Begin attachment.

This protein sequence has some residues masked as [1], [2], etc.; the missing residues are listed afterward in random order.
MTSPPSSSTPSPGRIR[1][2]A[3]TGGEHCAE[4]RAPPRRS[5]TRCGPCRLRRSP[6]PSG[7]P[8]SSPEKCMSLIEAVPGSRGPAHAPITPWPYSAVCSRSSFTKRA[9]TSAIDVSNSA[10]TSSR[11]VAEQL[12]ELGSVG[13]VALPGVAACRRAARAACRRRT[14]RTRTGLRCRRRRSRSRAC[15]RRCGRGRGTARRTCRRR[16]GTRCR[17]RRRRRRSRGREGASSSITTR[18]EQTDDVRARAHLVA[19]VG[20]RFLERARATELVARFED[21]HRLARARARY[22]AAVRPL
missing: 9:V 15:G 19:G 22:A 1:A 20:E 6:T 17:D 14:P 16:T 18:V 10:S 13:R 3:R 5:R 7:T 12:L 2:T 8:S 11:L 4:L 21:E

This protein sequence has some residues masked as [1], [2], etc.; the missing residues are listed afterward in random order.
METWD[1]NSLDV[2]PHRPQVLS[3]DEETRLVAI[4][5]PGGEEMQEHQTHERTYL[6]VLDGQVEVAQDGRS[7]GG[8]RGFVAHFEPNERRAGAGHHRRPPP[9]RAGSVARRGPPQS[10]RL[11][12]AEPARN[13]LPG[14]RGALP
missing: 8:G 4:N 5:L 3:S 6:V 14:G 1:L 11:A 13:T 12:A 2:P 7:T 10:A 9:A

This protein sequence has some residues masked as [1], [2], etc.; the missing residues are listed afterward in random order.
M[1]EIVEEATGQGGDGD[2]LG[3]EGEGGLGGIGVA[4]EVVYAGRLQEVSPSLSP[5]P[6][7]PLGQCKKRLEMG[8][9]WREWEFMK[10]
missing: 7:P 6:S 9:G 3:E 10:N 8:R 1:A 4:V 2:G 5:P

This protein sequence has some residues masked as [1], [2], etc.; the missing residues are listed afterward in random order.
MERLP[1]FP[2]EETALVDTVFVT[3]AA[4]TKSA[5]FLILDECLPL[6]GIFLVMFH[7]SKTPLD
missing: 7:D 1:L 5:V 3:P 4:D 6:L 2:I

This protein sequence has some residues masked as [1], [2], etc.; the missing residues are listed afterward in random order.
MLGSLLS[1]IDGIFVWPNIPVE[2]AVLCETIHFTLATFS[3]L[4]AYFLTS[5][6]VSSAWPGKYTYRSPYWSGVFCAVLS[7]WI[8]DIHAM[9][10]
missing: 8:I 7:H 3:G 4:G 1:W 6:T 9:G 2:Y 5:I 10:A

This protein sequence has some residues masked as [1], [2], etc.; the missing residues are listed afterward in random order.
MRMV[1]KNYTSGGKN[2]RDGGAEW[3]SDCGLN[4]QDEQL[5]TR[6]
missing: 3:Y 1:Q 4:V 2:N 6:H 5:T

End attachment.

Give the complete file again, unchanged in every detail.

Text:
This protein sequence has some residues masked as [1], [2], etc.; the missing residues are listed afterward in random order.
MTSPPSSSTPSPGRIR[1][2]A[3]TGGEHCAE[4]RAPPRRS[5]TRCGPCRLRRSP[6]PSG[7]P[8]SSPEKCMSLIEAVPGSRGPAHAPITPWPYSAVCSRSSFTKRA[9]TSAIDVSNSA[10]TSSR[11]VAEQL[12]ELGSVG[13]VALPGVAACRRAARAACRRRT[14]RTRTGLRCRRRRSRSRAC[15]RRCGRGRGTARRTCRRR[16]GTRCR[17]RRRRRRSRGREGASSSITTR[18]EQTDDVRARAHLVA[19]VG[20]RFLERARATELVARFED[21]HRLARARARY[22]AAVRPL
missing: 9:V 15:G 19:G 22:A 1:A 20:E 6:T 17:D 14:P 16:T 18:V 10:S 13:R 3:R 5:R 7:T 12:L 2:T 8:S 11:L 4:L 21:E

This protein sequence has some residues masked as [1], [2], etc.; the missing residues are listed afterward in random order.
METWD[1]NSLDV[2]PHRPQVLS[3]DEETRLVAI[4][5]PGGEEMQEHQTHERTYL[6]VLDGQVEVAQDGRS[7]GG[8]RGFVAHFEPNERRAGAGHHRRPPP[9]RAGSVARRGPPQS[10]RL[11][12]AEPARN[13]LPG[14]RGALP
missing: 8:G 4:N 5:L 3:S 6:V 14:G 1:L 11:A 13:T 12:A 2:P 7:T 10:A 9:A

This protein sequence has some residues masked as [1], [2], etc.; the missing residues are listed afterward in random order.
M[1]EIVEEATGQGGDGD[2]LG[3]EGEGGLGGIGVA[4]EVVYAGRLQEVSPSLSP[5]P[6][7]PLGQCKKRLEMG[8][9]WREWEFMK[10]
missing: 7:P 6:S 9:G 3:E 10:N 8:R 1:A 4:V 2:G 5:P

This protein sequence has some residues masked as [1], [2], etc.; the missing residues are listed afterward in random order.
MERLP[1]FP[2]EETALVDTVFVT[3]AA[4]TKSA[5]FLILDECLPL[6]GIFLVMFH[7]SKTPLD
missing: 7:D 1:L 5:V 3:P 4:D 6:L 2:I

This protein sequence has some residues masked as [1], [2], etc.; the missing residues are listed afterward in random order.
MLGSLLS[1]IDGIFVWPNIPVE[2]AVLCETIHFTLATFS[3]L[4]AYFLTS[5][6]VSSAWPGKYTYRSPYWSGVFCAVLS[7]WI[8]DIHAM[9][10]
missing: 8:I 7:H 3:G 4:G 1:W 6:T 9:G 2:Y 5:I 10:A

This protein sequence has some residues masked as [1], [2], etc.; the missing residues are listed afterward in random order.
MRMV[1]KNYTSGGKN[2]RDGGAEW[3]SDCGLN[4]QDEQL[5]TR[6]
missing: 3:Y 1:Q 4:V 2:N 6:H 5:T